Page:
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Common elderberry

Leaves and flowers of common elderberry.

Common elderberry is a large multi-stemmed, native shrub with showy white flower clusters in mid-summer followed by juicy, blue-black fruits. Plants are coarse and best used for naturalizing or as a back of the border hedge. Also known as Sambucus nigra ssp. canadensis.

Botanical name:

Sambucus canadensis

All common names:

Common elderberry, elderberry

Family (English):


Family (Botanic):


Tree or Plant Type:

  • Shrub

Native Locale:

  • Chicago area,
  • Illinois,
  • North America

Landscape Uses:

  • Hedge,
  • Massing,
  • Mixed border,
  • Screen

Size Range:

  • Large shrub (more than 8 feet)

Light Exposure:

  • Full sun (6 hrs direct light daily),
  • Partial sun/shade (4-6 hrs light daily)

Hardiness Zones:

  • Zone 3,
  • Zone 4,
  • Zone 5 (Chicago),
  • Zone 6,
  • Zone 7,
  • Zone 8,
  • Zone 9

Soil Preference:

  • Acid soil,
  • Alkaline soil,
  • Moist, well-drained soil


  • Occasional drought,
  • Occasional flooding,
  • Road salt

Seasons of Interest:

  • early summer,
  • midsummer,
  • late summer

Flower Color & Fragrance:

  • Fragrant,
  • White

Shape or Form:

  • Broad,
  • Multi-stemmed,
  • Round

Growth Rate:

  • Moderate,
  • Fast

More Information:

Size & form

A large, sprawling native shrub reaching up to 10 feet high, forming large colonies.

Tree & Plant Care

Full sun to part shade in well-drained soil
Thrives in acid or alkaline soils
Suckering stems form colonies, prune to maintain size
Often short-lived.

Disease, pests, and problems

Leaf spots, cankers, borers, powdery mildew, spider mites, and aphids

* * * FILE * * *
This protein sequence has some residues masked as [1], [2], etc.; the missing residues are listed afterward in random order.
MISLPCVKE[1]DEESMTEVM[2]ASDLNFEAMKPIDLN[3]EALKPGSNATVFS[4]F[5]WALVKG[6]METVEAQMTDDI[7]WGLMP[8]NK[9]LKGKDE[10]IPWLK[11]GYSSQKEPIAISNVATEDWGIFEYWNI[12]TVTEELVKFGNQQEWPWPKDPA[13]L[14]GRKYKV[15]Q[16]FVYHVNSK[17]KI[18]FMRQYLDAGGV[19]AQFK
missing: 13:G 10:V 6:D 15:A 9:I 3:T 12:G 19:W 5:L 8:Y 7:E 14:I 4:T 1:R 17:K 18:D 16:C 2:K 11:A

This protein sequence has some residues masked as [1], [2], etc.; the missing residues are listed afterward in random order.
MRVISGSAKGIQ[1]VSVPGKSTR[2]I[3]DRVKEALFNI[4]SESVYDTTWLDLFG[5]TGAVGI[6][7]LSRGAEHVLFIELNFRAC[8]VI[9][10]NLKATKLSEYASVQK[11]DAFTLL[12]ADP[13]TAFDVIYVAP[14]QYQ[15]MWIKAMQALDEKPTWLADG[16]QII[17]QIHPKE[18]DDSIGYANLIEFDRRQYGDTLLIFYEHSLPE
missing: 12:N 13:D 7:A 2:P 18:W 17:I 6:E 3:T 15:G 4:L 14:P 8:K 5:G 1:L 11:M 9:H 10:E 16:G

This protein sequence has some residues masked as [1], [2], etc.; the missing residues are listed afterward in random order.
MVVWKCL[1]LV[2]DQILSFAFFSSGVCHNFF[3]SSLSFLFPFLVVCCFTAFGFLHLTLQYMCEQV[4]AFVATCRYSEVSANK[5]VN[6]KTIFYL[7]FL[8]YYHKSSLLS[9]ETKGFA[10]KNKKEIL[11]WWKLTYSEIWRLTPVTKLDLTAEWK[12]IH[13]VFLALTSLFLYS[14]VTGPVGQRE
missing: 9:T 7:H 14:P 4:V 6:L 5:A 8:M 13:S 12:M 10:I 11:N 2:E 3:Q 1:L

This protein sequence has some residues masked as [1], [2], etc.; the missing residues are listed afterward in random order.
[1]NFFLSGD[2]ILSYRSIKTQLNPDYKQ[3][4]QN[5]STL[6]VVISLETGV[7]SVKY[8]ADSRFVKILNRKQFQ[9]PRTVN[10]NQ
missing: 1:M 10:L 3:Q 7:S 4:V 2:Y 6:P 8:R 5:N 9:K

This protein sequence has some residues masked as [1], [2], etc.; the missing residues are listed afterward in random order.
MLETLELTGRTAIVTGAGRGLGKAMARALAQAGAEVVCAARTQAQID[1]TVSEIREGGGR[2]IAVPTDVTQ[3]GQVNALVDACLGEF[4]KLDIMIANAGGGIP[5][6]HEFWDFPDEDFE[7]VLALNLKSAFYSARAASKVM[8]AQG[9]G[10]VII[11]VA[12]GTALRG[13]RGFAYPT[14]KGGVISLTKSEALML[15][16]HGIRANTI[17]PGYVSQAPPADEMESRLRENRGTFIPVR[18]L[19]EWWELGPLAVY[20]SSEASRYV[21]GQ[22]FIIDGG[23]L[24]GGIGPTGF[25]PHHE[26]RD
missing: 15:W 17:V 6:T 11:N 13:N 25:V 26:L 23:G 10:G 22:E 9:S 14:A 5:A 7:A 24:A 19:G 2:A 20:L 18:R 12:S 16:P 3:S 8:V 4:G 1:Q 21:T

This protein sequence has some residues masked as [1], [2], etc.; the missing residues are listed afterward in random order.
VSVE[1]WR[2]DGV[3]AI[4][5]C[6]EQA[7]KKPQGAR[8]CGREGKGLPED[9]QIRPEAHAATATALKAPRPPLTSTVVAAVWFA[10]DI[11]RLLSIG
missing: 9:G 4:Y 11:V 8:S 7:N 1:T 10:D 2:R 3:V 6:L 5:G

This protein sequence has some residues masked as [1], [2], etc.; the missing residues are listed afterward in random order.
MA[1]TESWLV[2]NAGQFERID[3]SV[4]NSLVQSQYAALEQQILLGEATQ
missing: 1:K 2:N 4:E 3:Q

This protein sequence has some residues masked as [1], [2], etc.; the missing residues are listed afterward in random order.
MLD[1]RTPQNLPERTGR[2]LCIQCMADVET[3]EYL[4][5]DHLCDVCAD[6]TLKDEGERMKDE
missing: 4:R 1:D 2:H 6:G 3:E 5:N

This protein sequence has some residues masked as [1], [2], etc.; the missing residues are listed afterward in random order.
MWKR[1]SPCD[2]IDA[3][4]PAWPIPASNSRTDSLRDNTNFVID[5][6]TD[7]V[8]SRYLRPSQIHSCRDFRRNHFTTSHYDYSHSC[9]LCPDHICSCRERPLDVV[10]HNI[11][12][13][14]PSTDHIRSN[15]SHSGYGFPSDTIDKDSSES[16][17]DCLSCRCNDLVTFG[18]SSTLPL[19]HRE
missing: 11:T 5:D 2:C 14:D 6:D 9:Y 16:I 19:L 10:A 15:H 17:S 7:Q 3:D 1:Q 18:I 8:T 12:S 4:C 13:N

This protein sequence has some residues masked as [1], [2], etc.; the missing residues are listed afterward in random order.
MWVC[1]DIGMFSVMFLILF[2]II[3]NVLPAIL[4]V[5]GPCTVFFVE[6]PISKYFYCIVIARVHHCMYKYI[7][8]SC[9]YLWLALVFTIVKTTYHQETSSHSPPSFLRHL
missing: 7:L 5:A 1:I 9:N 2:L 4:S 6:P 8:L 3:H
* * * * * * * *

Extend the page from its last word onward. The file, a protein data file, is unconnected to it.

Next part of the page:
Disease, pest, and problem resistance

Tolerant of temporary wet sites, salt, and black walnut toxicity

Native geographic location and habitat

C-Value: 1
Native to eastern U.S.., including Illinois and Chicago area
Common along wood edges, fence rows, roadsides and along small streams.

Attracts birds, pollinators, or wildlife

Many birds and pollinators

Bark color and texture 

Stout young stems are tannish-white with raised lenticels. Older stems develop fissures along trunk. Pith is a solid and white.
No terminal buds.

Leaf or needle arrangement, size, shape, and texture

Opposite, pinnately compound leaves up to 12 inches long with 4 to 6 pairs of leaflets with a larger terminal leaf. Leaflets are smooth, ovate to elliptical with an extended tip, margins toothed toward base of leaf. Leaves emerge in early spring, dark green in summer and yellow-green in fall.

Flower arrangement, shape, and size

Large, flat-topped, 4 to 12 inch diameter cluster made up of numerous small, white flowers in mid-June. Very fragrant and showy.

Fruit, cone, nut, and seed descriptions

Clusters of purple-black, berry-like fruit (drupe) at end of branches. Juice is used to make jams, jellies and wine.

Location of Sambucus canadensis (Common elderberry) at the Arboretum